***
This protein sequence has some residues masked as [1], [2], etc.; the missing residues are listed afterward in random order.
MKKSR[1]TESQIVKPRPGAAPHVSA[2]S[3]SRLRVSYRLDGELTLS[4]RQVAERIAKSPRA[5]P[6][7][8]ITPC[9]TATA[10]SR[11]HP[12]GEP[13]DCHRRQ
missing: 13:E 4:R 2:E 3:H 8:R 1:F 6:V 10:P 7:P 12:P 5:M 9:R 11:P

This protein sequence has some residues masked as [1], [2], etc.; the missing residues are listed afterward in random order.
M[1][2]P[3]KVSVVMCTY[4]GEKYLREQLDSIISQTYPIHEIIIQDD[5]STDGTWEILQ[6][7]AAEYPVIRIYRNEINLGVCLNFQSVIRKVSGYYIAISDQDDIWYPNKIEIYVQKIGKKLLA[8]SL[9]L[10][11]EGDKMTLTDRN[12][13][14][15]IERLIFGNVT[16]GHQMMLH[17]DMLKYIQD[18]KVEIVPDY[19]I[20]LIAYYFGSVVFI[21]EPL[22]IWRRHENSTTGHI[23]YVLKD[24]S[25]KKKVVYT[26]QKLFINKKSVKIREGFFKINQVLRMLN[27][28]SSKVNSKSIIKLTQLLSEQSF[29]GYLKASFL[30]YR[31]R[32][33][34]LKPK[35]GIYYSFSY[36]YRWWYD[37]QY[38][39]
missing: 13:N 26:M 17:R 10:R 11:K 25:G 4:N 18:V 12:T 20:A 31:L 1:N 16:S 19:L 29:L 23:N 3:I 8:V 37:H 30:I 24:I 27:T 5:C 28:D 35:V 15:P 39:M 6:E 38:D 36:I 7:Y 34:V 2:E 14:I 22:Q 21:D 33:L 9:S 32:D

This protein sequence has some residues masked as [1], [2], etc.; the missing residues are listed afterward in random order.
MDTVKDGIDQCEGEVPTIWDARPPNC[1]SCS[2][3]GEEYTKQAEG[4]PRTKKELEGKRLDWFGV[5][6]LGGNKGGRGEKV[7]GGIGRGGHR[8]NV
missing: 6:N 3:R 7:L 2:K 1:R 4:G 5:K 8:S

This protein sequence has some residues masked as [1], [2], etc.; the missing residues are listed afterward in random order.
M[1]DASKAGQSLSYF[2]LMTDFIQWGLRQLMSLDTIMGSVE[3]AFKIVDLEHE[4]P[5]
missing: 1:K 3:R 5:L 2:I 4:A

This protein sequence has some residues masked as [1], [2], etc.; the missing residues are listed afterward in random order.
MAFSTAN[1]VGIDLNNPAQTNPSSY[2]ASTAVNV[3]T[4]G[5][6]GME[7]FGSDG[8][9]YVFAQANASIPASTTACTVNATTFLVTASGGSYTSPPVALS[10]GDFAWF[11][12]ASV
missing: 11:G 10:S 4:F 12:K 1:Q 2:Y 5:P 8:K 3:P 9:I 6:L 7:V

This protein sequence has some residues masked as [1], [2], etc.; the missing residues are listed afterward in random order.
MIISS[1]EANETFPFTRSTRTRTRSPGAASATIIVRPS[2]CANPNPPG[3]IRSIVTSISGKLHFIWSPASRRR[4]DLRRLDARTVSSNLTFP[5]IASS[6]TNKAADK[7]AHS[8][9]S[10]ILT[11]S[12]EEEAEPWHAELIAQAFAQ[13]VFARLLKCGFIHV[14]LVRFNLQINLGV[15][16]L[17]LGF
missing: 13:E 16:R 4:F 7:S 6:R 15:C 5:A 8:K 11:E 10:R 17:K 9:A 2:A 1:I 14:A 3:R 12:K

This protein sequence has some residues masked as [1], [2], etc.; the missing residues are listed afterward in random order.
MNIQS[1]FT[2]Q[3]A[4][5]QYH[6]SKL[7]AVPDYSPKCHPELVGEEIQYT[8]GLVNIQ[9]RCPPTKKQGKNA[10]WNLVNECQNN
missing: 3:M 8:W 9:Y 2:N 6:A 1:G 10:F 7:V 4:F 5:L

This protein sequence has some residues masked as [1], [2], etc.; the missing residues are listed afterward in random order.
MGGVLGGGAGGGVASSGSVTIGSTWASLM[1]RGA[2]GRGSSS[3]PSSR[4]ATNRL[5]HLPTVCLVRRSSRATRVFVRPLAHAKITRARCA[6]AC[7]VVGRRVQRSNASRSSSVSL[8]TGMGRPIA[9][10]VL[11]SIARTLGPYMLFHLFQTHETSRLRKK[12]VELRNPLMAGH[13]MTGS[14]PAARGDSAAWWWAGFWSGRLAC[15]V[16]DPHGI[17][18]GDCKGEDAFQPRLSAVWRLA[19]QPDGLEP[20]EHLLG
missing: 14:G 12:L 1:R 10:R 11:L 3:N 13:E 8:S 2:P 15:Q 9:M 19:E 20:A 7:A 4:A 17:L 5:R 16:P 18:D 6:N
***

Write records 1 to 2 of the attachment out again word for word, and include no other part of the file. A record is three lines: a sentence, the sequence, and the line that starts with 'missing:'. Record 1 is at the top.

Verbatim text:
This protein sequence has some residues masked as [1], [2], etc.; the missing residues are listed afterward in random order.
MKKSR[1]TESQIVKPRPGAAPHVSA[2]S[3]SRLRVSYRLDGELTLS[4]RQVAERIAKSPRA[5]P[6][7][8]ITPC[9]TATA[10]SR[11]HP[12]GEP[13]DCHRRQ
missing: 13:E 4:R 2:E 3:H 8:R 1:F 6:V 10:P 7:P 12:P 5:M 9:R 11:P

This protein sequence has some residues masked as [1], [2], etc.; the missing residues are listed afterward in random order.
M[1][2]P[3]KVSVVMCTY[4]GEKYLREQLDSIISQTYPIHEIIIQDD[5]STDGTWEILQ[6][7]AAEYPVIRIYRNEINLGVCLNFQSVIRKVSGYYIAISDQDDIWYPNKIEIYVQKIGKKLLA[8]SL[9]L[10][11]EGDKMTLTDRN[12][13][14][15]IERLIFGNVT[16]GHQMMLH[17]DMLKYIQD[18]KVEIVPDY[19]I[20]LIAYYFGSVVFI[21]EPL[22]IWRRHENSTTGHI[23]YVLKD[24]S[25]KKKVVYT[26]QKLFINKKSVKIREGFFKINQVLRMLN[27][28]SSKVNSKSIIKLTQLLSEQSF[29]GYLKASFL[30]YR[31]R[32][33][34]LKPK[35]GIYYSFSY[36]YRWWYD[37]QY[38][39]
missing: 13:N 26:M 17:R 10:R 11:K 25:G 4:N 18:V 12:T 20:A 31:L 1:N 16:S 19:L 29:L 23:N 3:I 8:V 37:H 30:I 24:I 27:T 5:C 28:D 35:V 15:P 39:M 6:E 38:D 36:I 7:Y 34:V 2:E 14:I 22:Q 21:D 33:L 9:S 32:D